WATCH David Cameron: ‘Of course I don’t regret calling the Brexit referendum’
David Cameron has said he does not regret holding the Brexit referendum.
The former Prime Minister said he was bound by a manifesto commitment to call the vote, although he admitted he was “very concerned” after Theresa May’s decision to call off the planned Commons vote on her Brexit deal threw Westminster into fresh turmoil.
Leaving an event in central London, Mr Cameron told a Sky News reporter: “Of course I don’t regret calling a referendum. I made a promise in the election to call a referendum, and I called the referendum.
“Obviously I’m very concerned about what’s happening today, but I do support the Prime Minister in her efforts to try and have a close partnership with the EU.
“That’s the right thing to do, and she has my support.”
Mrs May made the decision to cancel the vote after conceding that her plans would be voted down “by a significant margin” due to concerns about the Northern Irish backstop plan.
The PM will instead travel to Brussels in a bid to win fresh concessions from EU leaders – although has been told by senior figures including EU Council President Donald Tusk and Irish Taoiseach Leo Varadkar that there is no better deal on offer.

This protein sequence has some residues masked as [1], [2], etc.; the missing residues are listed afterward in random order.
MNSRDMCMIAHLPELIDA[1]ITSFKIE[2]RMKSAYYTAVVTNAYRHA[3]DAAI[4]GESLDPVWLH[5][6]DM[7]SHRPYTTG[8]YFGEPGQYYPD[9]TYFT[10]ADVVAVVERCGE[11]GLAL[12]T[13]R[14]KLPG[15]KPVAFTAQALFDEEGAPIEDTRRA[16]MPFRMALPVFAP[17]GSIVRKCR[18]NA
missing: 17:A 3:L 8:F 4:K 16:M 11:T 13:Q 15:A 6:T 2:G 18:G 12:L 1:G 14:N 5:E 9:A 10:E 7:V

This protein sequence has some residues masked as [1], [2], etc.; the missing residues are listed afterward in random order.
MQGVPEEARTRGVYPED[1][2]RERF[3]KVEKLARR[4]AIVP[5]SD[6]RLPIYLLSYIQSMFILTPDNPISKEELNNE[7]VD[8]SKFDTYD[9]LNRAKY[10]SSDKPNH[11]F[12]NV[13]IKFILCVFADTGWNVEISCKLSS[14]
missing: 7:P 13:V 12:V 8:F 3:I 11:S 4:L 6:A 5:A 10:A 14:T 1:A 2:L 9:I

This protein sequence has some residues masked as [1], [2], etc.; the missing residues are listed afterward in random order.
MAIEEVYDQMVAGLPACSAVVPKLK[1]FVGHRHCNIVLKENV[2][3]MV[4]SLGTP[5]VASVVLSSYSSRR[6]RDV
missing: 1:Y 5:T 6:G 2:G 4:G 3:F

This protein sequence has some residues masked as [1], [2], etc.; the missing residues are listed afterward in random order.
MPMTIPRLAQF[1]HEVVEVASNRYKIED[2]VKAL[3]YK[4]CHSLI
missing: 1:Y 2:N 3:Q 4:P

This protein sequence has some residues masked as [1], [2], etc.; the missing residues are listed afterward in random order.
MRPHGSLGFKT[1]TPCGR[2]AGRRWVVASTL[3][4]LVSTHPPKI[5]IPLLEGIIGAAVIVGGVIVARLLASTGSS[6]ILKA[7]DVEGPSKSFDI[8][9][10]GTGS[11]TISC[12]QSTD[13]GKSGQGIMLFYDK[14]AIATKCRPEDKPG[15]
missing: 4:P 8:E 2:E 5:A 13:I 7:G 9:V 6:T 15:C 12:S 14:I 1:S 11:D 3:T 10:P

Her decision risks further fury from Tory backbenchers, who are believed to be nearer the threshold of 48 letters that would instigate a no confidence vote in her as Tory leader and PM.
MAJOR ‘BREAKTAKING IGNORANCE’
Meanwhile, another former Prime Minister blasted the "breathtaking ignorance" of those who oppose the backstop.
The arrangement, to keep an open border in Ireland, has proven the main sticking point, given it could see the UK stuck in a permanent customs arrangement with the EU, with separate trade regulations for Northern Ireland.
But John Major suggested there was a risk of violence returning to the province if physical checks or infrastructure were put in place at the border again after Britain leaves the EU.
"Some opinion has shown a breathtaking ignorance of the likely impact unsettling the Good Friday Agreement will have on Ireland, north and south," he said.
"To them, the Irish demand for a backstop is a bogus ploy, a bogus ploy to keep the UK in a customs union.
"In truth, a backstop is of vital national interest for Ireland and for the United Kingdom."